Production system optimization continues through the life cycle of the project by taking advantage of beneficial variability (product/process variations or design changes that improve business cases, things that go better than anticipated) and adjusting for non-beneficial variability (product/process variations, negative iterations that don’t improve the business case or things that don’t go as expected or planned).
The project production system design and optimization (PSO) is used to help determine where and at a high level how the work will be done, the sequence of work and key milestones, rates at which the work must be completed, the capacity required to complete the work, appropriate levels of Work in Process or WIP and the most effective split of work between various contractors along with the optimal form of compensation.
This could include fixed-price contracting for portions of the work where the contractor is not accustomed to executing the work under different terms or where the work is basic and largely within their control.
PSO coupled with Project Production Control (PPC) apply to knowledge (engineering) and physical work through commission and start-up. Specifically, within PPC, production plans are generated to support the completion of activities by multi-disciplined (engineering) or multi-functional (craft) teams and updated weekly for engineering and daily for construction. Roadblocks that prevented planned work from being completed are captured so project leadership can focus on solving those problems and take necessary steps to prevent them from recurring. Sequence of work is maintained, and work activities within a sequence or sequences are completed before starting new activities.
The requirement to use PPC is included by the contract formulator (Owner, general contractor, subcontractor) in all contract types regardless of the form of compensation.
Supply Flow Control, SFC, is also employed to pull materials and equipment to the craft at the optimal time thus avoiding a buildup of unnecessary inventory and WIP and tying up unnecessary resources including cash. Contract requirements also include the use of SFC.
Of course, there is a range of alternatives between these two bookends of Analyze & Monitor vs Optimize & Control, including the application of both methods on different portions of a project.
It should be noted that in some jurisdictions the use of lump sum is mandated by a country’s contracting rules and regulations. However, if the owner still wishes to have a predictable outcome, contracting terms should be configured to require full use of PPM under some form of value sharing arrangement.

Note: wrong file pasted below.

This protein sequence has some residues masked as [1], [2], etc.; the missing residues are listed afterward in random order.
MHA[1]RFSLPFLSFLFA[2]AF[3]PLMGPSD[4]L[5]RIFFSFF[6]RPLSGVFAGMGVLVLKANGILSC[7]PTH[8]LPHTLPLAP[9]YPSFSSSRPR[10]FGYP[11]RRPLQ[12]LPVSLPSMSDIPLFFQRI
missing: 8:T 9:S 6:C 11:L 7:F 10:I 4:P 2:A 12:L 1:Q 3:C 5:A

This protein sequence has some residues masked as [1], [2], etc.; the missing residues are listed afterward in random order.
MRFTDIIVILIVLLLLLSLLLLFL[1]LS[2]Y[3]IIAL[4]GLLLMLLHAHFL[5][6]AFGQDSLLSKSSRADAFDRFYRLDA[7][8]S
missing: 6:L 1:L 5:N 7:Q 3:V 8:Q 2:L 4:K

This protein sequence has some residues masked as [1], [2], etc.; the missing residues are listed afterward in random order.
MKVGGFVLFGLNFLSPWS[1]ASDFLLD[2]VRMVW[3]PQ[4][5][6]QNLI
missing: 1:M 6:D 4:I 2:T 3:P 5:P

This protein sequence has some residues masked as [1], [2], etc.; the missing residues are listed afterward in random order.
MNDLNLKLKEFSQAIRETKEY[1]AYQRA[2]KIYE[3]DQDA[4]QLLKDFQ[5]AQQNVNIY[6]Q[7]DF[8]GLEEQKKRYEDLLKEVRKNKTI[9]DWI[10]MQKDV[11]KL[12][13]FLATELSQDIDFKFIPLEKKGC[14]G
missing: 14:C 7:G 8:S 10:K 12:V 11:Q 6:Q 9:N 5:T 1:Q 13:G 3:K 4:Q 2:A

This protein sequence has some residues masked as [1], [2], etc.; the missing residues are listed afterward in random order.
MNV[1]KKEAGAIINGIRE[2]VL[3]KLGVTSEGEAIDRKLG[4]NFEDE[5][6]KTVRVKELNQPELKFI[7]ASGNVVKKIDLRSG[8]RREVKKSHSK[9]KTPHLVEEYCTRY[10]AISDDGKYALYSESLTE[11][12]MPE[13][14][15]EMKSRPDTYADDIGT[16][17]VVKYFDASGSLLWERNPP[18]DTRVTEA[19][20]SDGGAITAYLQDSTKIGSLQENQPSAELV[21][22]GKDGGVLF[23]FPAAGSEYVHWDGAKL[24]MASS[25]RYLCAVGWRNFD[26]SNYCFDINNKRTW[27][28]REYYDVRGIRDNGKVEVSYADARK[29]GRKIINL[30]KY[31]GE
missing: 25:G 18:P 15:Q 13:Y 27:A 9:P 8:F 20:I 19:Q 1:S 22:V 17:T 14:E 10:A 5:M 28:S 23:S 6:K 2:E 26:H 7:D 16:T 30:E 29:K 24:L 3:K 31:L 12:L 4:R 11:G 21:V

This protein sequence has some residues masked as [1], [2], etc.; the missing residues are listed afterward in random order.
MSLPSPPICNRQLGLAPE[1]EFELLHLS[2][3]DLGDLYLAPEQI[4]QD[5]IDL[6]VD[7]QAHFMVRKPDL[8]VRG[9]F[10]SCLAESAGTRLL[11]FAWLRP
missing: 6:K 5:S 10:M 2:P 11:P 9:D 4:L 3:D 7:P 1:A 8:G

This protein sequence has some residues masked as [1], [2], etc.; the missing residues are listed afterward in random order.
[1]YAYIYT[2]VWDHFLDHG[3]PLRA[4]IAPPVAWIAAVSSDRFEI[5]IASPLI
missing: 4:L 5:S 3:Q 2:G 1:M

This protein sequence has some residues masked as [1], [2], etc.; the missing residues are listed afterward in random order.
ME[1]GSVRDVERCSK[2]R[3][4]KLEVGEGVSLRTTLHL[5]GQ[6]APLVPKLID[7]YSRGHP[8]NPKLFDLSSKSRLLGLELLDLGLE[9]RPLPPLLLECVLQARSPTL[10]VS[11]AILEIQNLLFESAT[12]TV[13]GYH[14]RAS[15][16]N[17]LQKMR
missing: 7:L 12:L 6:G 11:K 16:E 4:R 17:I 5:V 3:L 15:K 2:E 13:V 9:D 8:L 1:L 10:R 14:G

What Should Owners Do?
Owners need to recognize that the current approach to delivering capital projects regardless of the contract type is not working and that change is required.
They also need to establish goals and boundaries – what is the desired outcome taking into account cultural norms that dictate owner / contractor roles? Some key questions to ask:
- Is predictability the desired outcome or is it predictability plus lower cost, shortened cycle time and less cash tied up during the project?
- Who is ultimately accountable for project outcomes?
- What form of contracting could be used? Flexible or must it be lump sum?
- Owners must answer these questions early. Depending on the answers to those questions, owners recognize that using OS and PPM methods provides predictability, less use of cash, cost and schedule reductions.
However, in all cases:
- Use technology and OS to configure the desired outcome through a Project Production System
- Use Project Production Control to monitor or control the work within that system
- Infuse contracts with requirements for PPM methods selected
- Share benefits with the contractor(s) to become part of the solution
What Should Contractors Do?
For contractors to earn fair returns and build their backlog, contractors must:
- Embrace PPM as the new foundation for planning and executing the work regardless of contracting strategy imposed by owners or owner support for PPM
- Use OS coupled with technology to model, optimize and control the work
- Understand how the work should and will be done before settling on a pricing model
Digital is Changing Everything
It should be noted that the current debates around contracting strategy will and are being overtaken by advancements in how the work is done through digitalization of the work. We are not talking about digitizing current methods that are not effective, such as project controls or advanced work packaging. That is simply making something ineffective easier to use.